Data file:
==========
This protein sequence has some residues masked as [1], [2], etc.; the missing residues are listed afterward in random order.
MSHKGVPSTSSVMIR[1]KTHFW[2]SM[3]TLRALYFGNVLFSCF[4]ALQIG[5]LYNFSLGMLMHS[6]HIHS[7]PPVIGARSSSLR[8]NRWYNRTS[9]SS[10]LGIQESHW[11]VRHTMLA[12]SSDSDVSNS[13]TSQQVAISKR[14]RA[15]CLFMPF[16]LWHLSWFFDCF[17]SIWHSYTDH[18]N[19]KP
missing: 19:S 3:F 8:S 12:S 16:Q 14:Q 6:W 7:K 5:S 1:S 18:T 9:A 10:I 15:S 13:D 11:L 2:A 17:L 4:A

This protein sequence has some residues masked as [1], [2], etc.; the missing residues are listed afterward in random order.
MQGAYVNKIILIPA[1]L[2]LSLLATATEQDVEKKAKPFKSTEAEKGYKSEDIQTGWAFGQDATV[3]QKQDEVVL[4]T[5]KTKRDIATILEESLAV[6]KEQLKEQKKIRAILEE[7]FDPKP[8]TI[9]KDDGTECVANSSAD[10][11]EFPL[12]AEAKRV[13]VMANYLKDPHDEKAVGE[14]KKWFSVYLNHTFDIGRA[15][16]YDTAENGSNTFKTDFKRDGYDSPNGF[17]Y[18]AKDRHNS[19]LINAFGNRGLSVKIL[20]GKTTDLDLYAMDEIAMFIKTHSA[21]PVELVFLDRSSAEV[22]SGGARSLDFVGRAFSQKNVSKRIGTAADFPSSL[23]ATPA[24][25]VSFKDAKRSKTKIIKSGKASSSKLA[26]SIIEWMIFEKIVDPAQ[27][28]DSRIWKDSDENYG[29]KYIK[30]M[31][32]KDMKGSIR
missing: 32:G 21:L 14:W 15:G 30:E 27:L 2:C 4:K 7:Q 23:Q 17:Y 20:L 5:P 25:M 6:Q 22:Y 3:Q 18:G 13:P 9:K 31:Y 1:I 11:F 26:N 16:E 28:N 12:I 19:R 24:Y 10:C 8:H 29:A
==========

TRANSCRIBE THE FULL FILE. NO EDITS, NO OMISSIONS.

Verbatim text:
This protein sequence has some residues masked as [1], [2], etc.; the missing residues are listed afterward in random order.
MSHKGVPSTSSVMIR[1]KTHFW[2]SM[3]TLRALYFGNVLFSCF[4]ALQIG[5]LYNFSLGMLMHS[6]HIHS[7]PPVIGARSSSLR[8]NRWYNRTS[9]SS[10]LGIQESHW[11]VRHTMLA[12]SSDSDVSNS[13]TSQQVAISKR[14]RA[15]CLFMPF[16]LWHLSWFFDCF[17]SIWHSYTDH[18]N[19]KP
missing: 19:S 3:F 8:S 12:S 16:Q 14:Q 6:W 7:K 5:S 1:S 18:T 9:A 10:I 15:S 13:D 11:L 2:A 17:L 4:A

This protein sequence has some residues masked as [1], [2], etc.; the missing residues are listed afterward in random order.
MQGAYVNKIILIPA[1]L[2]LSLLATATEQDVEKKAKPFKSTEAEKGYKSEDIQTGWAFGQDATV[3]QKQDEVVL[4]T[5]KTKRDIATILEESLAV[6]KEQLKEQKKIRAILEE[7]FDPKP[8]TI[9]KDDGTECVANSSAD[10][11]EFPL[12]AEAKRV[13]VMANYLKDPHDEKAVGE[14]KKWFSVYLNHTFDIGRA[15][16]YDTAENGSNTFKTDFKRDGYDSPNGF[17]Y[18]AKDRHNS[19]LINAFGNRGLSVKIL[20]GKTTDLDLYAMDEIAMFIKTHSA[21]PVELVFLDRSSAEV[22]SGGARSLDFVGRAFSQKNVSKRIGTAADFPSSL[23]ATPA[24][25]VSFKDAKRSKTKIIKSGKASSSKLA[26]SIIEWMIFEKIVDPAQ[27][28]DSRIWKDSDENYG[29]KYIK[30]M[31][32]KDMKGSIR
missing: 32:G 21:L 14:W 15:G 30:E 27:L 2:C 4:K 7:Q 23:Q 17:Y 20:L 5:P 25:M 6:Q 22:Y 3:Q 18:G 13:P 9:K 31:Y 1:I 11:F 26:N 16:E 28:N 12:I 19:R 24:Y 10:C 8:H 29:A